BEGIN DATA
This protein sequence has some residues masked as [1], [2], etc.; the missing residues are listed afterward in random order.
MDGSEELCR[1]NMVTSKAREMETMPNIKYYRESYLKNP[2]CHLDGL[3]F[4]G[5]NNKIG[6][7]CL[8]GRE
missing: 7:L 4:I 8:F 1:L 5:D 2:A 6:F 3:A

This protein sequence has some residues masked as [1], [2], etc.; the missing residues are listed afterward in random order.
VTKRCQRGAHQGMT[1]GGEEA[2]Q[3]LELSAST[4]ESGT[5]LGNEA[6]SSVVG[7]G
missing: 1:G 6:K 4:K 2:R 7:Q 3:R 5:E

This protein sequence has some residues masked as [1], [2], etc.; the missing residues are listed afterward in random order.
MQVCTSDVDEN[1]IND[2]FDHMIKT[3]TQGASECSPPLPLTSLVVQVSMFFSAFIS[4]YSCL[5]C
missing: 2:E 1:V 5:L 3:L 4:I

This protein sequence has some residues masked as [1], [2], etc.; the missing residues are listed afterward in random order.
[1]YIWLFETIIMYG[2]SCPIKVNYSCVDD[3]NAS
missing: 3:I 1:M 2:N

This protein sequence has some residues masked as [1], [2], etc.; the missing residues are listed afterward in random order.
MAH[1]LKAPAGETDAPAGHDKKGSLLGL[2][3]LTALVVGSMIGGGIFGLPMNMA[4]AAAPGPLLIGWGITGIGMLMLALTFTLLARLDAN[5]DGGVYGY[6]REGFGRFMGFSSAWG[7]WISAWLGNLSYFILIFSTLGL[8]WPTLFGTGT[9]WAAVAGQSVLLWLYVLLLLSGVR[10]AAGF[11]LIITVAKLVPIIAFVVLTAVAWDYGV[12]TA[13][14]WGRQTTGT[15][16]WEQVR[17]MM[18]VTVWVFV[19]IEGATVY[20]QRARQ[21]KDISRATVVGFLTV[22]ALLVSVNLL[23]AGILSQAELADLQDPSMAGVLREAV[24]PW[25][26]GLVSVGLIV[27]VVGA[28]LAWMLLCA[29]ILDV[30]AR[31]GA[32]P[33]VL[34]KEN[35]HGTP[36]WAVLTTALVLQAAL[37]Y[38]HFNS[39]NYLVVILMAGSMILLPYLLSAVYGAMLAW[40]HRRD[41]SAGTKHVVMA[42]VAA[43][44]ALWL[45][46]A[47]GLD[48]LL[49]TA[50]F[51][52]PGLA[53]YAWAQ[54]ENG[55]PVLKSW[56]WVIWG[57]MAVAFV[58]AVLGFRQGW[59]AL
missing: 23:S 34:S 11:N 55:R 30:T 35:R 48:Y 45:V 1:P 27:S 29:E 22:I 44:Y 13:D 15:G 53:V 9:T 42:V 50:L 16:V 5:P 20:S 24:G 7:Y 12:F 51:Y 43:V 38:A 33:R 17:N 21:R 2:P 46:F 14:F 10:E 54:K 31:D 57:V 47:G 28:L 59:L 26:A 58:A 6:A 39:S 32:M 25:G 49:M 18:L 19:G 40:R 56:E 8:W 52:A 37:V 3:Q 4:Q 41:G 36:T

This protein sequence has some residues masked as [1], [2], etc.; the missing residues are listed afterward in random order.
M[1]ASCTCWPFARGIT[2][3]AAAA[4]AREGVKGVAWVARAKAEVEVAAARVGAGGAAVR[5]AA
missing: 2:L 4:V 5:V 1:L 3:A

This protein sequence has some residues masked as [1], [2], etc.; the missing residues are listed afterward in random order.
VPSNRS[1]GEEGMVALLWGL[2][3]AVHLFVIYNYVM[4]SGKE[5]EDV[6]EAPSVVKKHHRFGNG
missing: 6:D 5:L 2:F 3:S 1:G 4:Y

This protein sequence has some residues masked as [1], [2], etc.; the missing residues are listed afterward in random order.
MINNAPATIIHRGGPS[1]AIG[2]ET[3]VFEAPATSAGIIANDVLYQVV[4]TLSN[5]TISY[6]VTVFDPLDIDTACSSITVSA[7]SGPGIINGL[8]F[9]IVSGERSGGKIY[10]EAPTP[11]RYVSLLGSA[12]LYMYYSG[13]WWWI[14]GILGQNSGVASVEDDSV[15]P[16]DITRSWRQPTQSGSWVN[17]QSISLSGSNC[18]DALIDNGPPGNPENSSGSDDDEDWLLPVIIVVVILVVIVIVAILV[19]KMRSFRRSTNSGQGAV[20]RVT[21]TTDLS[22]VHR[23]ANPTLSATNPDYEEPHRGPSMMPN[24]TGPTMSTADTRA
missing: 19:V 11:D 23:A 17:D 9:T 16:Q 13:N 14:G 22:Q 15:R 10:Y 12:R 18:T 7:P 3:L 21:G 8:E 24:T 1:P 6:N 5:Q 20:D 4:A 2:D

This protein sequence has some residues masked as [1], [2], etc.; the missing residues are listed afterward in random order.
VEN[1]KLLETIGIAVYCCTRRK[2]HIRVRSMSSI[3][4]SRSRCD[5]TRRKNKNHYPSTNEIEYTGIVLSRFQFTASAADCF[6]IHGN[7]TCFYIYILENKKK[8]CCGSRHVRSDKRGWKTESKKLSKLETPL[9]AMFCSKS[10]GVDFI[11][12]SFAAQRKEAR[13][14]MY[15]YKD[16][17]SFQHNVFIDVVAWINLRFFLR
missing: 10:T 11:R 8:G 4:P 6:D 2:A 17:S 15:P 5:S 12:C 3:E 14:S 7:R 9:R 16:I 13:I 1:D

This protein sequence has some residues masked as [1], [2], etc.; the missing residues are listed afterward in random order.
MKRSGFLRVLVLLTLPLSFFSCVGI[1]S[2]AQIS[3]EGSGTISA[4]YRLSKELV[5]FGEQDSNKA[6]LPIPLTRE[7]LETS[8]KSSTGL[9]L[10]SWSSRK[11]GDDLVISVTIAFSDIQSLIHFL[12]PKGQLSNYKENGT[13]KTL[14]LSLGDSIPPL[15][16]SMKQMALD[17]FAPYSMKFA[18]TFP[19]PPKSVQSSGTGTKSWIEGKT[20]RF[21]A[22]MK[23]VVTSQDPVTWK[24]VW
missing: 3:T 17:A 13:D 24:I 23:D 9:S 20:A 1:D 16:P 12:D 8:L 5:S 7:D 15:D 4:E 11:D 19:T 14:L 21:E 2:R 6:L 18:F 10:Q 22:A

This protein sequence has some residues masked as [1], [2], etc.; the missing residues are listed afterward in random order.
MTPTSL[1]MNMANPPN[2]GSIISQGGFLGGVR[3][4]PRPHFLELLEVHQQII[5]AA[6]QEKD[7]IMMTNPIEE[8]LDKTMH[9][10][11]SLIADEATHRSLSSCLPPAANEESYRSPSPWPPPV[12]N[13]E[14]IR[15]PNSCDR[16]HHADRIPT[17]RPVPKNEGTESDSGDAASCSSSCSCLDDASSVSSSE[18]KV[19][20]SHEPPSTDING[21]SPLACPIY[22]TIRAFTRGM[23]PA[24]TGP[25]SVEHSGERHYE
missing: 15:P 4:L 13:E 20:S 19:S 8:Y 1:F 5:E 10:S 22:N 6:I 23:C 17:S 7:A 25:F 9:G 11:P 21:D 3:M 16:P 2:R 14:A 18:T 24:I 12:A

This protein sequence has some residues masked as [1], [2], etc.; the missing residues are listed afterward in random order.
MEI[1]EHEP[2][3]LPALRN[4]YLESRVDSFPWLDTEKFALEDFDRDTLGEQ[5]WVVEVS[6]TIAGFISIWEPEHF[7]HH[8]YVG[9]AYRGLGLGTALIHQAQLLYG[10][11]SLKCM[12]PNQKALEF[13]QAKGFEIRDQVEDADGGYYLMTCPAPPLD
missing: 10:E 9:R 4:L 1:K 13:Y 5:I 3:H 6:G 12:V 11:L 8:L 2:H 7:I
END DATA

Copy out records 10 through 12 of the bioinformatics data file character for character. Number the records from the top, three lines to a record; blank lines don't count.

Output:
This protein sequence has some residues masked as [1], [2], etc.; the missing residues are listed afterward in random order.
MKRSGFLRVLVLLTLPLSFFSCVGI[1]S[2]AQIS[3]EGSGTISA[4]YRLSKELV[5]FGEQDSNKA[6]LPIPLTRE[7]LETS[8]KSSTGL[9]L[10]SWSSRK[11]GDDLVISVTIAFSDIQSLIHFL[12]PKGQLSNYKENGT[13]KTL[14]LSLGDSIPPL[15][16]SMKQMALD[17]FAPYSMKFA[18]TFP[19]PPKSVQSSGTGTKSWIEGKT[20]RF[21]A[22]MK[23]VVTSQDPVTWK[24]VW
missing: 3:T 17:A 13:D 24:I 23:D 9:S 20:A 1:D 16:P 12:D 8:L 5:S 7:D 15:D 4:E 11:D 19:T 14:L 21:E 2:R 6:L 18:F 10:Q 22:A

This protein sequence has some residues masked as [1], [2], etc.; the missing residues are listed afterward in random order.
MTPTSL[1]MNMANPPN[2]GSIISQGGFLGGVR[3][4]PRPHFLELLEVHQQII[5]AA[6]QEKD[7]IMMTNPIEE[8]LDKTMH[9][10][11]SLIADEATHRSLSSCLPPAANEESYRSPSPWPPPV[12]N[13]E[14]IR[15]PNSCDR[16]HHADRIPT[17]RPVPKNEGTESDSGDAASCSSSCSCLDDASSVSSSE[18]KV[19][20]SHEPPSTDING[21]SPLACPIY[22]TIRAFTRGM[23]PA[24]TGP[25]SVEHSGERHYE
missing: 15:P 4:L 13:E 20:S 19:S 8:Y 1:F 5:E 10:S 22:N 6:I 23:C 17:S 7:A 25:F 9:G 11:P 21:D 3:M 16:P 2:R 14:A 18:T 24:I 12:A

This protein sequence has some residues masked as [1], [2], etc.; the missing residues are listed afterward in random order.
MEI[1]EHEP[2][3]LPALRN[4]YLESRVDSFPWLDTEKFALEDFDRDTLGEQ[5]WVVEVS[6]TIAGFISIWEPEHF[7]HH[8]YVG[9]AYRGLGLGTALIHQAQLLYG[10][11]SLKCM[12]PNQKALEF[13]QAKGFEIRDQVEDADGGYYLMTCPAPPLD
missing: 10:E 9:R 4:L 1:K 13:Y 5:I 3:H 6:G 12:V 11:L 8:L 2:H 7:I